Part 5B shows that God wants a believer to live a holy life and the Bible gives guidance on holy living

Holy living is precisely what God wants from a believer.  A text like 1 Peter 1:15–16 (ESV) makes God’s command to be “holy” crystal clear:

15 but as he who called you is holy, you also be holy in all your conduct, 16 since it is written, “You shall be holy, for I am holy.”

The Greek adjective hagios translates as “holy,” and it means to be set apart in that one who is holy has morally upright or pure qualities.  See Louw, J. P., & Nida, E. A. (1996). Greek-English lexicon of the New Testament: based on semantic domains (electronic ed. of the 2nd edition., Vol. 1, p. 744). New York: United Bible Societies; Newman, B. M., Jr. (1993). A Concise Greek-English dictionary of the New Testament. (p. 2). Stuttgart, Germany: Deutsche Bibelgesellschaft; United Bible Societies.

The concept of holiness or “holy living” means that “Christians are to offer themselves as holy sacrifices (Rom. 12:1). …  Holiness here has moral content and stands opposed to impurity,”  See Kittel, G., Friedrich, G., & Bromiley, G. W. (1985). Theological Dictionary of the New Testament (p. 17). Grand Rapids, MI: W.B. Eerdmans.

None of God’s attributes is more important than His holiness.  It, therefore, seems that to strive for a holy life would be a goal for a Christ-follower.  Rather than conform to the world, a Christian is to be different or holy (hagios) meaning that there is a lifestyle difference defined in quality.  For a Christian, who has been “called” (1 Peter 1:15) by God to be His child, to be holy includes a hatred for sin and a complete dedication to that which is good and acceptable to God.  See Arichea, D. C., & Nida, E. A. (1980). A handbook on the first letter from Peter (p. 36). New York: United Bible Societies.

 As one commentator writes:

Holiness produces in our lives a loving conformity to God’s commands which ultimately produces the character of God in us.

Walls, D., & Anders, M. (1999). I & II Peter, I, II & III John, Jude (Vol. 11, pp. 12–13). Nashville, TN: Broadman & Holman Publishers.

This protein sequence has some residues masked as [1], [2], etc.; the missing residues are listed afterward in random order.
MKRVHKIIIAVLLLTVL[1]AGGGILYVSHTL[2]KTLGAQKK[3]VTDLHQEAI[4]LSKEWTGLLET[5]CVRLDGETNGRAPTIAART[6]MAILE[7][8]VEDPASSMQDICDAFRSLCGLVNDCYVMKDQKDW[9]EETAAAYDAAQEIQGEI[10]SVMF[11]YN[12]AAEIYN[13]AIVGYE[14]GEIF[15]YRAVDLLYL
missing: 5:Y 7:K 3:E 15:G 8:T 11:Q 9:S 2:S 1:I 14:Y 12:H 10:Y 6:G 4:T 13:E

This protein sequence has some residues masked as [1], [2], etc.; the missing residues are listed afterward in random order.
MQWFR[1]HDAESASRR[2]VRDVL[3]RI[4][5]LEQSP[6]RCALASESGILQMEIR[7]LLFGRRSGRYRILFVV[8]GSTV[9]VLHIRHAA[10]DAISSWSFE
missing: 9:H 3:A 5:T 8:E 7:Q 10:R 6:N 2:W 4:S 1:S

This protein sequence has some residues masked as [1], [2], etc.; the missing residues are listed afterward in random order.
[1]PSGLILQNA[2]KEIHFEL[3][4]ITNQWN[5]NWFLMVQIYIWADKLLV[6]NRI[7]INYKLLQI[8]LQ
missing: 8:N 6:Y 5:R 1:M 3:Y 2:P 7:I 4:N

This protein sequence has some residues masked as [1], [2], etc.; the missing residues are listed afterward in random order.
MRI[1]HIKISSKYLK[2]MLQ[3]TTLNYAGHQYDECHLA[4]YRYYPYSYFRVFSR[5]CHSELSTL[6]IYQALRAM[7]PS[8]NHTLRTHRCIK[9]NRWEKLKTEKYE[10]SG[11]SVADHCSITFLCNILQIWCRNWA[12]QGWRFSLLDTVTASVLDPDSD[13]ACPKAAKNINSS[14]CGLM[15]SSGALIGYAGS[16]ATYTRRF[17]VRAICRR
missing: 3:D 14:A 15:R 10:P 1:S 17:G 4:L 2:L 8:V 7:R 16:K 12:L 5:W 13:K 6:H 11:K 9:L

Commentators disagree about the Scriptural source for verse 16.  Whatever the specific text Peter had in mind, the fact of the matter is that the theme he expressed runs throughout the Old Testament.  And that theme is, “God’s people are to live holy and pleasing lives because God is holy and good.”  See  Schreiner, T. R. (2003). 1, 2 Peter, Jude (Vol. 37, pp. 80–81). Nashville: Broadman & Holman Publishers.

In summary, Scripture calls a Christian to live a holy life, and a holy life is a lifestyle quantitatively different from that of the world.  It is a lifestyle that displays a hatred for sin and a love for conformity to God’s holy standards.

The Bible is the source of guidance about how a Christian is to live a holy life.  Therefore, Bible study exposes a person to what comprises a holy life.  There is several passages that characterize God’s Word as a lamp that gives light, i.e., guidance, to one’s path, i.e., living life.  In the 21st Century, this is a metaphor since light is necessary to show the way and thereby keep a person from stumbling and falling in the present darkness.

Psalm 119:105 states very clearly that the Bible guides a person to holy living when it (ESV) reads:

105 Your word is a lamp to my feet and a light to my path.

Here, the expressions of “lamp” and “light” represent the guidance that God provides through His Word.  The corresponding expressions of “feet” and “path” represent one’s life or behavior.  See Bratcher, R. G., & Reyburn, W. D. (1991). A translator’s handbook on the book of Psalms (pp. 1027–1028). New York: United Bible Societies.  It follows that God’s Word discloses to the believer the information or data that is necessary to determine God’s will and then live in obedience to His revealed will.  See Constable, T. (2003). Tom Constable’s Expository Notes on the Bible (Ps 119:97–105). Galaxie Software.  Through His Word, i.e., the Bible, we learn what to follow, i.e., that which is right, and what to avoid, i.e., that which is wrong or error.  See Jamieson, R., Fausset, A. R., & Brown, D. (1997). Commentary Critical and Explanatory on the Whole Bible (Vol. 1, p. 383). Oak Harbor, WA: Logos Research Systems, Inc.